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Living and Writing in the Natural World

John Muir's Legacy: a history of the American environmental movement

Greenpeace "kayaktivists" in Seattle block Shell oil rig's departure to Arctic

Part 3. Fragmentation 1970-2000: Radicals and Men in Suits

The same 1970s that produced the explosion of environmental legislation from the U.S. Congress also produced the first realization, among some, that not nearly enough was going to be accomplished using the approaches of the mainline environmental organizations. Greenpeace, Sea Shepherds, and Earth First! earned the designation of Environmental Radicalism through their groups’ espousal of the Gaiacentric, hidden Muir, and their brash bodies-on-the-line activism—sometimes legal, sometimes not. They were the first to channel the hidden Muir, though it would not lead to a larger awakening.

In 1971 a loose band of environmentalists in Vancouver, Canada decided to adopt confrontational direct action to stop nuclear testing. Bob Hunter and his comrades hired a fishing boat to motor them directly into Aleutian waters near Amchitka, where a nuclear test was scheduled to detonate. The resulting publicity got that test postponed, and five months later the Amchitka tests as a whole were abandoned.

In 1972 the group coalesced around the name Greenpeace and added direct action to stop the slaughter of marine mammals—whales, and harp seal pups—to their antinuclear activities. Nearly half a century later, the same determination to thrust themselves in the midst of struggles continues, as shown in Seattle in the massive May and June, 2015 gathering of Greenpeace “kayaktivists” blocking Shell Petroleum ships from embarking on drilling voyages to the Arctic. Their members dangled from Portland’s St. John’s Bridge in July, 2015 to further block the departure of Shell drilling rigs. These harassing actions were widely acknowledged as contributing factors in Shell’s stunning decision in October, 2015 to abandon their plans for Arctic drilling, after having invested $7.5 billion in the project.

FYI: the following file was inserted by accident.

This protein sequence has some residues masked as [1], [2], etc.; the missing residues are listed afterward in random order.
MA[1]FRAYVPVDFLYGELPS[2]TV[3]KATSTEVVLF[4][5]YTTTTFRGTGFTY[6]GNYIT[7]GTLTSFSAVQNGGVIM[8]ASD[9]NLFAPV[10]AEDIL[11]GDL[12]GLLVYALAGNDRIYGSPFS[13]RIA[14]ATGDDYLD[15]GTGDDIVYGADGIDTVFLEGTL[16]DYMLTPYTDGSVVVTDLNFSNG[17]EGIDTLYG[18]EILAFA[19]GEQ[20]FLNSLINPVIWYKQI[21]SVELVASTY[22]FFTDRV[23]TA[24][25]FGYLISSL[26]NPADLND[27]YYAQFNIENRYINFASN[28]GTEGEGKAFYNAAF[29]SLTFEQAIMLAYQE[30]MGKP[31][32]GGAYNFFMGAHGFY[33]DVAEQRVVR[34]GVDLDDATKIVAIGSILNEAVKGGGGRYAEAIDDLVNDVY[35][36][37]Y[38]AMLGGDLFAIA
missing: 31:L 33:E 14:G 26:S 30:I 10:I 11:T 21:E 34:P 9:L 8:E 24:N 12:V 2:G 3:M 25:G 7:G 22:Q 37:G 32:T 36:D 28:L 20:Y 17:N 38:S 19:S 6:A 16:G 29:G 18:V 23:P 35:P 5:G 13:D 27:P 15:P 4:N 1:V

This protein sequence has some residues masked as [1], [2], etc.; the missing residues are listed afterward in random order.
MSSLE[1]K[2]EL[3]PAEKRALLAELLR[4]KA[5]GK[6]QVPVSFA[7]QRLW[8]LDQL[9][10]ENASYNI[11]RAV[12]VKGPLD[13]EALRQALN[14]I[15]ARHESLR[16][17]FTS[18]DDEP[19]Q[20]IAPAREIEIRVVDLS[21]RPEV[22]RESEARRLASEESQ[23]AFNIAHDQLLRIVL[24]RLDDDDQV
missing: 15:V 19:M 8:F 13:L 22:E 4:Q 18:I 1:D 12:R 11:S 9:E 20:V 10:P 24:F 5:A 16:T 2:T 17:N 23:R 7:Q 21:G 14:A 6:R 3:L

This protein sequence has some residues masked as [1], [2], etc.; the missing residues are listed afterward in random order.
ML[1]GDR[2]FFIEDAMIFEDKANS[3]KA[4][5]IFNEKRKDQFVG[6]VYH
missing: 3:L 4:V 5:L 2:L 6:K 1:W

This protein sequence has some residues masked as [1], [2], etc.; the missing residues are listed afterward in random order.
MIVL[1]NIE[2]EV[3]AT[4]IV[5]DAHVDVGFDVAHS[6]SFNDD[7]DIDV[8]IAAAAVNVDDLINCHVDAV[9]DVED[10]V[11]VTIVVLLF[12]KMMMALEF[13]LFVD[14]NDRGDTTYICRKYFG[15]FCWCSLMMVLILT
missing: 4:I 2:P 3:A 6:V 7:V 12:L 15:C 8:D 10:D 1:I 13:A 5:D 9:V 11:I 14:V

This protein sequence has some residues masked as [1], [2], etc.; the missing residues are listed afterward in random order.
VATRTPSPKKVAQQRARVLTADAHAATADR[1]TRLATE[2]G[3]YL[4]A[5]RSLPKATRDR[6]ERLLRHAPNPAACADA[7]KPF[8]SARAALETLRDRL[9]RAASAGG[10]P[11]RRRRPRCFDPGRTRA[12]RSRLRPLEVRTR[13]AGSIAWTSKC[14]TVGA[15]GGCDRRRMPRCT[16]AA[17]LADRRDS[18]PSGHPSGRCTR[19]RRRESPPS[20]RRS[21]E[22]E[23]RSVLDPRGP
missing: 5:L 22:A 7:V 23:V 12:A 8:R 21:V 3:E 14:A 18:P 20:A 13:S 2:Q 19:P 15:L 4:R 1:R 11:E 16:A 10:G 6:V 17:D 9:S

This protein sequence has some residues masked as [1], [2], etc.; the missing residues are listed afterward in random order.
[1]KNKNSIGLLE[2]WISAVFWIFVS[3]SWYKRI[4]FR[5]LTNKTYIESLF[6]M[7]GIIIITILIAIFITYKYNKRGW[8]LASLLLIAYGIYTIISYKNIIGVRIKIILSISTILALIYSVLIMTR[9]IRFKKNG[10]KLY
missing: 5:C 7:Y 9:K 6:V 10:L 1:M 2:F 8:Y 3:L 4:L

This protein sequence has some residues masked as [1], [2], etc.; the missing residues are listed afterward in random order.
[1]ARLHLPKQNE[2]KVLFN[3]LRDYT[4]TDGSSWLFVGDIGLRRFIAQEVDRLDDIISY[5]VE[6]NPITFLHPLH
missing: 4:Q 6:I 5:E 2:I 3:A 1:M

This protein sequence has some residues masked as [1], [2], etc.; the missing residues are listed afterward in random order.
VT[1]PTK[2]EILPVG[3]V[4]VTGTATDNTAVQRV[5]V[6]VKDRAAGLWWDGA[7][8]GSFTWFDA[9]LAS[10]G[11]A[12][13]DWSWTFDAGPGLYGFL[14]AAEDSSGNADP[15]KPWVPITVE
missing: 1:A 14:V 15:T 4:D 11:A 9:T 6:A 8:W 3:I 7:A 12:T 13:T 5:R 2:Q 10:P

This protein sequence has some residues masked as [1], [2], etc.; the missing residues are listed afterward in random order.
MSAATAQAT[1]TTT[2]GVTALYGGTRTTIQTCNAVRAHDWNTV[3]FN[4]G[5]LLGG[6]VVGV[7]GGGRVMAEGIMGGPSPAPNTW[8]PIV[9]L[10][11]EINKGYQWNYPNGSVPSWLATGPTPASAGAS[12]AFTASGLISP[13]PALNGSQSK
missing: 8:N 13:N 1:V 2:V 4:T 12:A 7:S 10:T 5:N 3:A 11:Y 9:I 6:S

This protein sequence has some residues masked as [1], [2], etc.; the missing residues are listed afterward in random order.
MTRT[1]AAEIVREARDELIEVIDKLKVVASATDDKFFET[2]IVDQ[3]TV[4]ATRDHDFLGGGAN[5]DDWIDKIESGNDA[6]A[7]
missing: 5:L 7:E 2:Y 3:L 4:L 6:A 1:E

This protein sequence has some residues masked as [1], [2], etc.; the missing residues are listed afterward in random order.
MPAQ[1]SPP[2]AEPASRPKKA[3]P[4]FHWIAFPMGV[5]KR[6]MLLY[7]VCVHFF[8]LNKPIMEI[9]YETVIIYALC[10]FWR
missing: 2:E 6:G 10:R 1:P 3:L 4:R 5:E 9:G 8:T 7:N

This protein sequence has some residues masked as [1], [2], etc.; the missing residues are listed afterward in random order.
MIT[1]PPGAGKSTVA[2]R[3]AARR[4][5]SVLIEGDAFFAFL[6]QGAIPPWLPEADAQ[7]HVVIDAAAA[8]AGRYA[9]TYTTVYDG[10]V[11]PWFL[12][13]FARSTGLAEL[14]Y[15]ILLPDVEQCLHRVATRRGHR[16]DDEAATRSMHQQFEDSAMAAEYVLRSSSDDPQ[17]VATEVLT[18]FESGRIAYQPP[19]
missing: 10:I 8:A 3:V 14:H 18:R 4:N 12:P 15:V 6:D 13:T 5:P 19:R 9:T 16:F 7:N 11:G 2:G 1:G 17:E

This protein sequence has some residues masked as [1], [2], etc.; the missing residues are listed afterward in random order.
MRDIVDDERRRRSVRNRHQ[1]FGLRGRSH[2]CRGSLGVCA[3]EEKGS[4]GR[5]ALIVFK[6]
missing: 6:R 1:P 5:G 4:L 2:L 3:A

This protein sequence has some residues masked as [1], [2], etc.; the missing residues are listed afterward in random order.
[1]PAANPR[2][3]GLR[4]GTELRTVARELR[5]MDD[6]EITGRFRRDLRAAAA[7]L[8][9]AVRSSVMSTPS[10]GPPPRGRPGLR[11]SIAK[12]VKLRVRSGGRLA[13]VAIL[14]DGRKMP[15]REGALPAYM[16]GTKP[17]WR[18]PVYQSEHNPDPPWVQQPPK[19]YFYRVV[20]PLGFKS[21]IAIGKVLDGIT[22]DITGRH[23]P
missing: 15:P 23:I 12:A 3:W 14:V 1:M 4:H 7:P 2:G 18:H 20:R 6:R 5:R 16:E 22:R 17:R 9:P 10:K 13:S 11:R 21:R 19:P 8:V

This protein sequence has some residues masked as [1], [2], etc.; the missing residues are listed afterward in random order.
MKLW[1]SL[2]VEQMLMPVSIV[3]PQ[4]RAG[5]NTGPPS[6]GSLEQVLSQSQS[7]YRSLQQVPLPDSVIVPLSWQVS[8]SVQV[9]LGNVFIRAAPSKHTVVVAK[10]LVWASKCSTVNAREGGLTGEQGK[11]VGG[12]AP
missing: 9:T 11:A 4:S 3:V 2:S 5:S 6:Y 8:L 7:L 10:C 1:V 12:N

Greenpeace today has active groups in 40 countries. In India, Greenpeace joined villagers protesting the proposed Mahan coal mine project in 2010, which would destroy a biodiversity-rich forest of 1182 hectares. Greenpeace member Priya Pillai was forcibly removed from a plane in May 2015 to prevent her from testifying before British Members of Parliament on the Mahan mine and the coal industry in India.

When massive explosions rocked a chemical storage facility in Tianjin, China in the late summer of 2015, it was Greenpeace who knew the range of materials stored there, and what dangers they might present to the early responders. As these examples indicate, the organization now features education, research, and action on toxic chemicals, biodiversity, and sustainable agriculture in addition to its initial areas of antinuclear campaigns and protection of marine life.

By its interests and actions, Greenpeace’s fully three-pillared, Earth Wisdom approach is clear. Its mission statement and website proclaim “We ‘bear witness’ to environmental destruction in a peaceful, non-violent manner. We use non-violent confrontation to raise the level and quality of public debate...We defend the natural world and promote peace by investigating, exposing and confronting environmental abuse, championing environmentally responsible solutions, and advocating for the rights and well-being of all people...Our investigations expose environmental crimes and the people, companies and governments that need to be held responsible...Working together, we stop the destruction of the environment using peaceful direct action and creative communication.” Greenpeace today is the strongest, most influential of the radical environmental organizations.

One of the early Greenpeace activists, Paul Watson, left the organization in 1977 to outfit a ship he christened Sea Shepherd, and the following year sailed to the ice floes of Eastern Canada to interfere with the annual killing of white-furred baby harp seals. Watson and his comrades spray-painted the pups with an indelible dye, thus rendering them useless as commercial fur, and saving their lives. Also in 1978 he tracked down a notorious illegal whaling ship (ironically named Sierra) in a Portuguese harbor and audaciously rammed it, which along with several further incidents put it out of commission. From these flamboyant beginnings the Sea Shepherd Conservation Society has continued its direct action to stop illegal whaling and the destruction of marine creatures and habitat.